Philippines converts sports stadiums to combat COVID-19

Major sports venues that hosted the 2019 Southeast Asian Games are now part of the Philippines' efforts to combat COVID-19. A number of sports stadiums throughout Luzon, where the majority of the COVID-19 cases are in the archipelago of over 7,000, have been converted into major quarantine facilities by the national government.

Construction of these facilities were done in partnership between the Bases Conversion Development Authority (BCDA) and the private sector. All of these facilities were finished in just a week.

There are six major facilities now available for use, designed to house up to 1,500 patients. People who have mild symptoms and are asymptomatic are eligible to be admitted. Mass testing, which was started April 14, will be conducted in the areas as well.

These facilities are designed to provide around-the-clock healthcare, air-conditioned cubicles, electric outlets, free Wi-Fi, nurse stations, and food.

All facilities will be managed by the Department of Health, in partnership with other government agencies tasked by the national government.

Frontline staff will also be provided personal protective equipment (PPEs) by the state during their stay.

Philippine Sports Commission Chairman William "Butch" Ramirez, the country's sports minister, offered the use of the Rizal Memorial Complex for use.

Vince Dizon, Presidential Adviser for Flagship Programs and Projects and BCDA president and CEO, said that they have been inspired by other countries' responses to the pandemic.

"The conversion of facilities is also being done in other countries like the US (New York), Spain (Barcelona), and China (Wuhan)," Dizon told ESPN5.com via e-mail. "This strategy identifies isolation sites so as not to crowd hospitals who are treating severe cases of COVID-19. This means more patients will be given proper care in the best and most effective way possible, and more lives will be saved."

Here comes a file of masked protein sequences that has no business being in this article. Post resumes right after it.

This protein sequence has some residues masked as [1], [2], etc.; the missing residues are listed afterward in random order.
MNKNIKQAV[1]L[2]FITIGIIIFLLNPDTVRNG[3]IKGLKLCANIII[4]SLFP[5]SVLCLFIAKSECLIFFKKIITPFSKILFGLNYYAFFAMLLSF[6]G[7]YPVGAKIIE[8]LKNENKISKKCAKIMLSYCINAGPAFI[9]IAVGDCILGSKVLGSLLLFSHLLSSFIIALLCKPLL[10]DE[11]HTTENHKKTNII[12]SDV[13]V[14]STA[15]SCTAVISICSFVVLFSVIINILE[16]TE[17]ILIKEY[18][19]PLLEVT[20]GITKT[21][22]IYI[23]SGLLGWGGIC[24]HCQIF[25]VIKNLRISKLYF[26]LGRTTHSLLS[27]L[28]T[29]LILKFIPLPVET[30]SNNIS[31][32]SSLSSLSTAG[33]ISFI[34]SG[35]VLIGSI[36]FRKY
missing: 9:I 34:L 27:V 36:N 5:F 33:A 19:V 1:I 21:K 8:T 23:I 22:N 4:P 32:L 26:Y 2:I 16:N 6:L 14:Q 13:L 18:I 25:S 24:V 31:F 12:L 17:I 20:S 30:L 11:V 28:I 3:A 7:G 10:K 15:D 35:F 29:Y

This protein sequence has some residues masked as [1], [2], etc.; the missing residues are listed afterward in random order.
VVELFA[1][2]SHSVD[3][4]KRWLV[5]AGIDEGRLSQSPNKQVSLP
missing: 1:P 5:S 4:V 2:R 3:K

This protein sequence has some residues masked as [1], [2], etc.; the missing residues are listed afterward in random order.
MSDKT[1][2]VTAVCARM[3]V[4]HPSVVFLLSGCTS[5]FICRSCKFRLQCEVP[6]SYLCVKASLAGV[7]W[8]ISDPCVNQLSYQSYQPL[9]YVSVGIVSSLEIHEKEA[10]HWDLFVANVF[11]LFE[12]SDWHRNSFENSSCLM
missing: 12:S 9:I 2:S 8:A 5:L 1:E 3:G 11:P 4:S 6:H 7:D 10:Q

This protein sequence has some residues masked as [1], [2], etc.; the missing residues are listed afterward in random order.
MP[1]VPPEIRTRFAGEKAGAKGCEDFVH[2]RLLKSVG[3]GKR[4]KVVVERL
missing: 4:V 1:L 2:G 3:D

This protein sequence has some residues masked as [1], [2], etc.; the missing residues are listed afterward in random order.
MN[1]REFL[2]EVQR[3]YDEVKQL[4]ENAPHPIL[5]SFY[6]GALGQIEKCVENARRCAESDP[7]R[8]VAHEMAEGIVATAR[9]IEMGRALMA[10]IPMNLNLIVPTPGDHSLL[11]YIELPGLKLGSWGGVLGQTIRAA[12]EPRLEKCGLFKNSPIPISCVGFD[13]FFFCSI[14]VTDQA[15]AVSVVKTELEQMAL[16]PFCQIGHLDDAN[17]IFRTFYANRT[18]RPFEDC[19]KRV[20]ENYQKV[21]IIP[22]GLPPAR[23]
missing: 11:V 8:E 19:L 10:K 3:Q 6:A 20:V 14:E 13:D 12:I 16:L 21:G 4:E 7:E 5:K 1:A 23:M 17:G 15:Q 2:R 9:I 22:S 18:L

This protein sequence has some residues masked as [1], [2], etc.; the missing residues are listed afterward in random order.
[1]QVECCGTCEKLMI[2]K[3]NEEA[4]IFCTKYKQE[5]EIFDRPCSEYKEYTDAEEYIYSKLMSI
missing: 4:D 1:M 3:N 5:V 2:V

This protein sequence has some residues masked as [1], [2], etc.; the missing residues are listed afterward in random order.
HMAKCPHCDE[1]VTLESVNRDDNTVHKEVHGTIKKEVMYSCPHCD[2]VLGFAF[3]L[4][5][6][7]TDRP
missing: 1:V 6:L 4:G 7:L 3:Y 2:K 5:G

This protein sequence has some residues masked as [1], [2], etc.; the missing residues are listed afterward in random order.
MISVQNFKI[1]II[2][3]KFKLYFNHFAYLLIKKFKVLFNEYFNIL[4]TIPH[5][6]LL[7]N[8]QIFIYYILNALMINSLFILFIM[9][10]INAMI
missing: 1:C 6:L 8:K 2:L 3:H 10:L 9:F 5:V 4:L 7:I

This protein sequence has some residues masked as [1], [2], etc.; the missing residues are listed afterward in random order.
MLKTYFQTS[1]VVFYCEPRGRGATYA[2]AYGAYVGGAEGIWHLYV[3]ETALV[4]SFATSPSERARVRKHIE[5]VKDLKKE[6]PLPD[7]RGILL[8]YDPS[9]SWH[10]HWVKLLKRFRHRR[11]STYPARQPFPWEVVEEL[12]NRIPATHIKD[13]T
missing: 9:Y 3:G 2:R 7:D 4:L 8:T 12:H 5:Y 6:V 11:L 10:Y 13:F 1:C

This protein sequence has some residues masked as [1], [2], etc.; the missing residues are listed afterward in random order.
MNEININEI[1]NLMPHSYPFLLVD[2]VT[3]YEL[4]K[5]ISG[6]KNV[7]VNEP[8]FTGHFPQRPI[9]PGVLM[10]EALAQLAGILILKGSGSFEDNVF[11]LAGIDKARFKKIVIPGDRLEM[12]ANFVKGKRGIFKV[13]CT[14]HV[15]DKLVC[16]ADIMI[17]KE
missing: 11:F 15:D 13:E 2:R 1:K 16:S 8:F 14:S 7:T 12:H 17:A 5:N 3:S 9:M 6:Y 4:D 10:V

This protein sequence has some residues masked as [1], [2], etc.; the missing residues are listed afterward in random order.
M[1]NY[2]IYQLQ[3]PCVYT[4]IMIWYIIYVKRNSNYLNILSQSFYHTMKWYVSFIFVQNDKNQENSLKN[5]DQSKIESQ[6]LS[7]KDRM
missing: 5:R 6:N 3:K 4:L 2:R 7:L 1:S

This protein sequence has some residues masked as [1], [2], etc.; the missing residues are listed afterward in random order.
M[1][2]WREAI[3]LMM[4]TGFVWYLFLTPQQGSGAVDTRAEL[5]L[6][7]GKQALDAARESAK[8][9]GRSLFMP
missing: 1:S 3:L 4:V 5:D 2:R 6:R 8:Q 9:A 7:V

The Rizal Memorial Coliseum (RMC) and the Ninoy Aquino Stadium (NAS) are currently being used as medical facilities. It is managed by the medical staff of the Armed Forces of the Philippines (AFP).

The NAS will serve as the main facility, with a 112 bed capacity. Accessibility is not a problem due to parking space allotted there.

Meanwhile, the RMC, built in 1934 originally as a tennis stadium, was the main sporting hub of the country up until 1960, when the Araneta Coliseum was opened. Numerous sporting events such as boxing, basketball, volleyball, taekwondo, are regularly held there.

There have been two major renovations made with the streamline art-deco structure, once in 1954 for the Asian Games, and in 2019, for the SEA Games.

The RMC will be held as a recovery facility with a 97-bed capacity.

Other facilities such as the baseball and football stadiums are also being offered, according to the PSC. The Rizal Memorial Baseball Stadium, which opened in 1934, saw Lou Gehrig and Babe Ruth launch home runs in its first-ever event. Meanwhile, the Beatles held their two-day concert at the Rizal Memorial Track and Football Stadium in 1966.

The World Trade Center, a few kilometers away in Pasay, is the biggest temporary hospital in Metro Manila. The facility will be able to hold 530 cubicles across its four halls. The medical team of the Philippine Coast Guard will aid the medical staff in handling patients there.

Just across the WTC lies the Philippine International Convention Center (PICC), primarily used as a venue for conferences and graduations, which will be able to house a total of 294 cubicles.

Patients in the PICC will be grouped according to severity and will be cared for by the medical team of the Philippine National Police.

The BCDA converted the ASEAN Convention Center in the Clark Freeport Zone and the New Clark City (NCC) Government Buildings in Capas as the quarantine areas to serve the provinces of Pampanga and Tarlac.

Both facilities can handle up to 1,000 patients, according to Dizon.

The convention center had served as the International Broadcast Center during the SEA Games.

In the NCC, the government had already used the Athlete's Village as temporary shelter for more than 400 returnees from the cruise ship M/V Diamond Princess.

Also housed in the community is a clinic of the Philippine General Hospital, which stands behind the outdoor Athletics Stadium.

Several venues are still being furnished to be converted into temporary hospitals as well, such as the 55,000-seat Philippine Arena in Bocaue, Bulacan and the PhilSports Arena in Pasig.

The Philippine Arena will be able to hold 2,000 cubicles. It is also the largest indoor stadium in the world, and has been used for church activities, concerts, and sporting events. It hosted the opening ceremony of the SEA Games, and was the site of U2's first Philippine concert in December.